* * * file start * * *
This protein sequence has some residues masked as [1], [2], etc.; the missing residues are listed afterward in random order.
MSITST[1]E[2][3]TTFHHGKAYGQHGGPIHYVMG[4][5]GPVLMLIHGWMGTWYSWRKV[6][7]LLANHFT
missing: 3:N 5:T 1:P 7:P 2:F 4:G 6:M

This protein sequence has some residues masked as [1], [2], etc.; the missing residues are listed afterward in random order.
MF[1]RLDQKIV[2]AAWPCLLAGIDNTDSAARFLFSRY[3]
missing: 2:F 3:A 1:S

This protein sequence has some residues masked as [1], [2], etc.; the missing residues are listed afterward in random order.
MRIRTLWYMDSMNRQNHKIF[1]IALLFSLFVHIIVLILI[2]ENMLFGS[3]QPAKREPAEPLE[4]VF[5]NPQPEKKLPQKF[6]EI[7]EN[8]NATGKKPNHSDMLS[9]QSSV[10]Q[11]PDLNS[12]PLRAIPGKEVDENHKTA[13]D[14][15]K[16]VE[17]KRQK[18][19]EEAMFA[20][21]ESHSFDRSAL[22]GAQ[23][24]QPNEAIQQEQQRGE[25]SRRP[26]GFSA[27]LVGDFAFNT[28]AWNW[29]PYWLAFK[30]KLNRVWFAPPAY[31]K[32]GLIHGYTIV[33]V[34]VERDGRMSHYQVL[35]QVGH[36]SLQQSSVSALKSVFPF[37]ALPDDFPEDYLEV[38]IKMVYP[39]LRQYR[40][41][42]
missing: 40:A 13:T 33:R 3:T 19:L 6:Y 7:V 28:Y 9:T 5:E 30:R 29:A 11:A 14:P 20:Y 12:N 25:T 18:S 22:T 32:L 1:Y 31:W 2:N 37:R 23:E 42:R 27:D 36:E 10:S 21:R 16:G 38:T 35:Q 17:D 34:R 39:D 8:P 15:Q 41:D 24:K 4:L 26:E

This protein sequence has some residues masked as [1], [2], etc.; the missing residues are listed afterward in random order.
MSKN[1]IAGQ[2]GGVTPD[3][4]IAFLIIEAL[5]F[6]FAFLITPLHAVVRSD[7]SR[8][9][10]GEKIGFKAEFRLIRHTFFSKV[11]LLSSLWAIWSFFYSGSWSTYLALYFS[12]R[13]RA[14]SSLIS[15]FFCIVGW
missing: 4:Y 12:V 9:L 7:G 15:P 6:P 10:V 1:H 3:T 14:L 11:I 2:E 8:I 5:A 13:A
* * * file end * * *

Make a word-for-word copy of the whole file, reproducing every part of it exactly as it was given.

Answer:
This protein sequence has some residues masked as [1], [2], etc.; the missing residues are listed afterward in random order.
MSITST[1]E[2][3]TTFHHGKAYGQHGGPIHYVMG[4][5]GPVLMLIHGWMGTWYSWRKV[6][7]LLANHFT
missing: 3:N 5:T 1:P 7:P 2:F 4:G 6:M

This protein sequence has some residues masked as [1], [2], etc.; the missing residues are listed afterward in random order.
MF[1]RLDQKIV[2]AAWPCLLAGIDNTDSAARFLFSRY[3]
missing: 2:F 3:A 1:S

This protein sequence has some residues masked as [1], [2], etc.; the missing residues are listed afterward in random order.
MRIRTLWYMDSMNRQNHKIF[1]IALLFSLFVHIIVLILI[2]ENMLFGS[3]QPAKREPAEPLE[4]VF[5]NPQPEKKLPQKF[6]EI[7]EN[8]NATGKKPNHSDMLS[9]QSSV[10]Q[11]PDLNS[12]PLRAIPGKEVDENHKTA[13]D[14][15]K[16]VE[17]KRQK[18][19]EEAMFA[20][21]ESHSFDRSAL[22]GAQ[23][24]QPNEAIQQEQQRGE[25]SRRP[26]GFSA[27]LVGDFAFNT[28]AWNW[29]PYWLAFK[30]KLNRVWFAPPAY[31]K[32]GLIHGYTIV[33]V[34]VERDGRMSHYQVL[35]QVGH[36]SLQQSSVSALKSVFPF[37]ALPDDFPEDYLEV[38]IKMVYP[39]LRQYR[40][41][42]
missing: 40:A 13:T 33:R 3:T 19:L 6:Y 7:V 28:Y 9:T 5:E 30:R 29:A 11:A 14:P 20:Y 12:N 25:T 18:S 22:T 32:L 1:Y 31:W 2:N 37:R 23:E 42:R 27:D 36:E 10:S 21:R 16:G 38:T 35:Q 17:D 34:R 39:D 8:P 15:Q 41:D 24:K 4:L 26:E

This protein sequence has some residues masked as [1], [2], etc.; the missing residues are listed afterward in random order.
MSKN[1]IAGQ[2]GGVTPD[3][4]IAFLIIEAL[5]F[6]FAFLITPLHAVVRSD[7]SR[8][9][10]GEKIGFKAEFRLIRHTFFSKV[11]LLSSLWAIWSFFYSGSWSTYLALYFS[12]R[13]RA[14]SSLIS[15]FFCIVGW
missing: 4:Y 12:V 9:L 7:G 15:P 6:P 10:V 1:H 3:T 14:L 11:I 2:E 8:I 5:A 13:A